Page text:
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A year in golf: Tales from the Tour
Question of the Day
Steve Stricker made it clear that money was not important.
His plan was to defend his title at Kapalua and walk away from the PGA Tour for the rest of the year. Over the holidays leading into 2013, he reached a compromise and cut his schedule roughly in half. He contacted his sponsors, and they supported him.
Stricker didn’t have great expectations starting his year of semi-retirement.
“If I could just make enough money to pay yearly expenses, I’m fine with that,” he said. “If we don’t have to touch anything I’ve put away … I don’t need to do what I’m doing just to make money. I’d rather be staying at home, doing things at home with the foundation and with my kids.”
No one else was around during this conversation, but Stricker still leaned in and lowered his voice as he stated what everyone already knew.
“You know, we’re pretty conservative with our money,” he said.
Stricker was runner-up that week at Kapalua and made $665,000. He didn’t play for six weeks, and then reached the quarterfinals of the Accenture Match Play Championship to earn $275,000. Two weeks later, he was runner-up at Doral and brought in $880,000.
That should pay the bills.
He finished the year with just over $4.4 million, the third-highest total of his career. His world ranking improved 10 spots to No. 8. And by the end of the year, he had several players contemplating a similar schedule.
Along the way, there were plenty of other moments that showed more about players than just their birdies and bogeys, and the checks they cash.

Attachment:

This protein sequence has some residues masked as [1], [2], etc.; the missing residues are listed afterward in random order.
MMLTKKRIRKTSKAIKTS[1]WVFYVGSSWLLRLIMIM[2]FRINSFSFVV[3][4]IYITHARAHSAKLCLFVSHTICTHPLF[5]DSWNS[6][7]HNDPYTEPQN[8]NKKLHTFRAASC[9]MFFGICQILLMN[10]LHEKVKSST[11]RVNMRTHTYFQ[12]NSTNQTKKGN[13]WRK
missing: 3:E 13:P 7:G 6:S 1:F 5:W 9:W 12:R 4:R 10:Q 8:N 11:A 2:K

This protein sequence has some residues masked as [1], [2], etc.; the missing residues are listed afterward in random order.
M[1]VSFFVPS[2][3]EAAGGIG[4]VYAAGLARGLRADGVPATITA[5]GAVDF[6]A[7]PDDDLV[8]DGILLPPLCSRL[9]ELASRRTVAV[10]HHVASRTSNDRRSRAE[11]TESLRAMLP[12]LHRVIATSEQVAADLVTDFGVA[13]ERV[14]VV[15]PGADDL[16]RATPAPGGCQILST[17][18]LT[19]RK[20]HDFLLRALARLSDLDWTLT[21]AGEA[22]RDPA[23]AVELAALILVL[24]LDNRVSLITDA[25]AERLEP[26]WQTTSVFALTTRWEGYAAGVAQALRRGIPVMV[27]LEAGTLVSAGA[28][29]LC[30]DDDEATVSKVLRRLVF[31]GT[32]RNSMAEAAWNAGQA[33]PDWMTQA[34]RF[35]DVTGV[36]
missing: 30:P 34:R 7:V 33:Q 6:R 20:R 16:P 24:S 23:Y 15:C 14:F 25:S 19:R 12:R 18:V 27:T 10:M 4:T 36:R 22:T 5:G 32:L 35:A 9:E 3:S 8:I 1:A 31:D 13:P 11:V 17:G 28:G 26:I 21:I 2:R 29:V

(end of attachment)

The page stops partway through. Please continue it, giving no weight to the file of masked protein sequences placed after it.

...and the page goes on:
Rory McIlroy generated a buzz no matter where he went at the start of the year. He had the hefty deal from Nike. He was No. 1 in the world. And he was struggling early with a missed cut in Abu Dhabi and a first-round departure in Match Play. Nothing caused a stir like Friday at the Honda Classic, when he abruptly shook hands with Ernie Els as they were making the turn and walked straight to the parking lot.
Information was a trickle. He was vague during a brisk walk to the car. Later, a statement from his management company said he had a sore wisdom tooth.
There was a golf tournament still going on. Michael Thompson shot 65 on that Friday to move to the top of the leaderboard. It was early afternoon and no one seemed interested. The announcement sounded more like a plea. “We have Michael Thompson in the interview room,” the official said.
One voice broke the awkward silence. “Is he a dentist?” a reported asked.
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